The thing is, we really did have everything — I mean, when you think about it.” — Leonardo DiCaprio playing Dr. Randall Mindy, astronomer

So, you’re watching the first quarter of a critical playoff game that will send its winner to the Super Bowl, when someone runs into the room and blurts out that your father just had a heart attack and is being rushed to the hospital.

Naturally, you respond by saying, “Oh. OK, I’ll head over there after the game.” 

This scenario mimics the premise of the, wickedly funny, depressingly tragic feature film Don’t Look Up, released by Netflix in December, 2021. Except the subject of this sci-fi satire is both less and more personal than a family emergency — it’s the end of the world.

The story opens when astronomy Ph.D. candidate Kate Dibiasky (Jennifer Lawrence), during the course of her nightly observations of deep space, discovers a huge comet headed straight toward earth. She alerts her professor, Dr. Randall Mindy (Leonardo DiCaprio), who calculates that the comet will strike in six months and is massive enough to cause an “extinction event,” ending life on the planet.

This is not a spoiler. It’s the opening scene of the movie, and the real plot unfolds from there as Dibiasky and Mindy try to warn a largely skeptical, indifferent and preoccupied world about its impending doom.

And shortly after those events begin to transpire, I, and probably most of the audience, realize that Don’t Look Up is a parody of the inane and insane memes that permeate the ranks of climate change dissers and deniers and ordinary citizens. (This is not mere speculation. The film’s creator, Adam McKay, said he conceived of the comet metaphor while discussing, with a climatologist, the frustrations of communicating climate realities.) That’s when watching the film’s zany, alt-reality plot and characters becomes a grisly sort of fun, making you laugh, curse and shake your head at the same time.

There are the machinations of President Janie Orlean (Meryl Streep) and her White House staff, including her not-too-sharp son and campaign-donor appointees filling critical government posts. Concerned strictly with its image, which translates into its grip on power, this crew of clowns careens through a series of botched responses to the crisis — but still gets one final chance to save the planet.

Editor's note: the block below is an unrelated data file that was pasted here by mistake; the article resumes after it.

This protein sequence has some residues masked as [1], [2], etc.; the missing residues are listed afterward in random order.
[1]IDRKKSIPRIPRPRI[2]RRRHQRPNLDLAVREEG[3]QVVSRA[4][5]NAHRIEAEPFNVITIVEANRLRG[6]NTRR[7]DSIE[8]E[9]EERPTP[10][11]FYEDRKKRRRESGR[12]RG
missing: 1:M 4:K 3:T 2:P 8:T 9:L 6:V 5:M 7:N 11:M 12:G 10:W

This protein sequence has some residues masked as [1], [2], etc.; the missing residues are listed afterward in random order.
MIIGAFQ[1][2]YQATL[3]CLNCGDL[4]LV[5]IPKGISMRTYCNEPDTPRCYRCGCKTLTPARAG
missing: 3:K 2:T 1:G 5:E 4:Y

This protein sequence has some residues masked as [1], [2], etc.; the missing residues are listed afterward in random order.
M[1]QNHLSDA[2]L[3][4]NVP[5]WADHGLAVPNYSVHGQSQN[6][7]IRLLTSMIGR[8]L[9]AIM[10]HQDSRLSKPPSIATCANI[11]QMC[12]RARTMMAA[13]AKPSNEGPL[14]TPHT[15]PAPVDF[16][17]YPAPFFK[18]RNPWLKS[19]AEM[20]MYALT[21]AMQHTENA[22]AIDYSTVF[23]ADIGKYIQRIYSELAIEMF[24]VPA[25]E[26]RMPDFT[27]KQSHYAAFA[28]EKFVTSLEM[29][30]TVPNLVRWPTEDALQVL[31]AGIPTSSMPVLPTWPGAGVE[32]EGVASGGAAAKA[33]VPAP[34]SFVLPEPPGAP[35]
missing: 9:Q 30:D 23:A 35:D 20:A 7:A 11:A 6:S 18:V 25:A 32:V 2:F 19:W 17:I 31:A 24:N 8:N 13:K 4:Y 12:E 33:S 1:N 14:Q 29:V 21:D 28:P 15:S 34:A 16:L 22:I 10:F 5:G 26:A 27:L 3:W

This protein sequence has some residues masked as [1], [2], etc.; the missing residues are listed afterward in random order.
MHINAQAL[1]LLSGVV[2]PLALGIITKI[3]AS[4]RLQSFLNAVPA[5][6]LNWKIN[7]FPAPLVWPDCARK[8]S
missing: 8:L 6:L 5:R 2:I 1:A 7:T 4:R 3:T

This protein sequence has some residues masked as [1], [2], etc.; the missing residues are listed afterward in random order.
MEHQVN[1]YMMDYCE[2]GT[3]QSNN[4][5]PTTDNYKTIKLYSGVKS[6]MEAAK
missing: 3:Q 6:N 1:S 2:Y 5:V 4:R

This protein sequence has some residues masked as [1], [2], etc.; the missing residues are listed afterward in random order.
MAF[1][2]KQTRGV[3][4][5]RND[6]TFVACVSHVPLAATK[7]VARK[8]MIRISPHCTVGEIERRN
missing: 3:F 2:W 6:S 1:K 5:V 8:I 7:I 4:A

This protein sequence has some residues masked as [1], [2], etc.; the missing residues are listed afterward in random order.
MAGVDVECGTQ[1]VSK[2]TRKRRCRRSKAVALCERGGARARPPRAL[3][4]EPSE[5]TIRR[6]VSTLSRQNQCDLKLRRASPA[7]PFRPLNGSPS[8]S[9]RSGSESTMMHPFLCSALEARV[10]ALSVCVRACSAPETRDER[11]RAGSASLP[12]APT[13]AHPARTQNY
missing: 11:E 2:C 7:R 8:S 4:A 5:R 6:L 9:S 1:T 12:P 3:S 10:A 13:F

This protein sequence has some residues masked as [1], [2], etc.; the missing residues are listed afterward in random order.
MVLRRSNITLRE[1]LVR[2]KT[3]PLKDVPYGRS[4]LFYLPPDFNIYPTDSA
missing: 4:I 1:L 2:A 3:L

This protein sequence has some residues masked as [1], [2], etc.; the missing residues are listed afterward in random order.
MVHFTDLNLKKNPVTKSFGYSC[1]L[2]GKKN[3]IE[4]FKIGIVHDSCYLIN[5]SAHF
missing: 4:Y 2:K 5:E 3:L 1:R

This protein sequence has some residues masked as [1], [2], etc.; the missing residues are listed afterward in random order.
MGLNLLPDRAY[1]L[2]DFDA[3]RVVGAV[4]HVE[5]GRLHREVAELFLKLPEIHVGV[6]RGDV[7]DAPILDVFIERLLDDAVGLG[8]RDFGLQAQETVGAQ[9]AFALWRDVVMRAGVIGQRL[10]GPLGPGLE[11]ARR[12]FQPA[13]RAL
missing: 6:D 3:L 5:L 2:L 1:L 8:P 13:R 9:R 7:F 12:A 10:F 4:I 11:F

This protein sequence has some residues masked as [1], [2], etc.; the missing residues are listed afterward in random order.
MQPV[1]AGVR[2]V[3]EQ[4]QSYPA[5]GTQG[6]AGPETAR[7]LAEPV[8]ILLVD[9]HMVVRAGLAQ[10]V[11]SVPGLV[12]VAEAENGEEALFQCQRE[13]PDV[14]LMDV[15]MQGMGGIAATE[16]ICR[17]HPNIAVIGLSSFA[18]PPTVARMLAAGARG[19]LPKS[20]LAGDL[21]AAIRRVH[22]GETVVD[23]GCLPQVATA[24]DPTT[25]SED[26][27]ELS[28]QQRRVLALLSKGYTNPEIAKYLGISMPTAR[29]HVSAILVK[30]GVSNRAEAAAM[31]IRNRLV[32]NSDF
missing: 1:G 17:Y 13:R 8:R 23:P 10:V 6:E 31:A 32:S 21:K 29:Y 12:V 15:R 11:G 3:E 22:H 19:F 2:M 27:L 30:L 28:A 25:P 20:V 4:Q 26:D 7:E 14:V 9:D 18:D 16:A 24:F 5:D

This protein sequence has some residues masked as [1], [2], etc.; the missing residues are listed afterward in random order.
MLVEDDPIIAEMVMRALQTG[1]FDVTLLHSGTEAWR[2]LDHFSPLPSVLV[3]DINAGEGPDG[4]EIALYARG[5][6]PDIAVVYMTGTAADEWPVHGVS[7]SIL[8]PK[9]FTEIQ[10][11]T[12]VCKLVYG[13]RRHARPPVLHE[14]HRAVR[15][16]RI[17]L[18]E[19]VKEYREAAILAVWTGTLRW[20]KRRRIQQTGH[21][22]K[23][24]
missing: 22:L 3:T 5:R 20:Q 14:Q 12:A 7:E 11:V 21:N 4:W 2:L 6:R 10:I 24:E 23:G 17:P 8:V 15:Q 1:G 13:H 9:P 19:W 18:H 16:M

Then there’s the media, represented by morning talk show co-hosts Jack Bremmer and Brie Evantee (Tyler Perry and Cate Blanchett). Their job is to avoid upsetting their viewer/consumer audience by keeping everything pleasant, so their interactions with the increasingly desperate Dibiasky and Mindy become, shall we say, “personal.”

And, of course there’s social media where the existence of the fast-approaching comet is determined not by scientific analysis but by the number of likes and dislikes the astronomers glean from their various public appearances, which include a traveling concert featuring celebrity vocalist Riley Bina (Ariana Grande). Predictably, a subset of social media acolytes subscribes to the conspiracy theory that the comet doesn’t exist — it’s just a ploy to establish government control.

Last, but far from least, is Big Business, represented by billionaire Peter Isherwell (Mark Rylance), founder and CEO of BASH Enterprises and developer of a cell phone that tracks and “fixes” its owner’s emotions, ensuring they never feel sad or distressed. Another top donor to the president, Isherwell gets the final word on the fate of the planet, a plan executed by the Orlean administration. 

Some professional movie critics disparaged Don’t Look Up as too star studded, or too blunt.

OK. But as a regular guy who enjoys a good show, I say get thee to Netflix because you won’t want to miss this highly relevant “comedy.”

After all, what is climate change if not a reality show, nay, THE reality show, at our ecological house?

Editor’s Note: A version of this article appeared previously in other publications as part of an ongoing series called “Your Ecological House,” written by Philip S. Wenz, the publisher of Firebird Journal.

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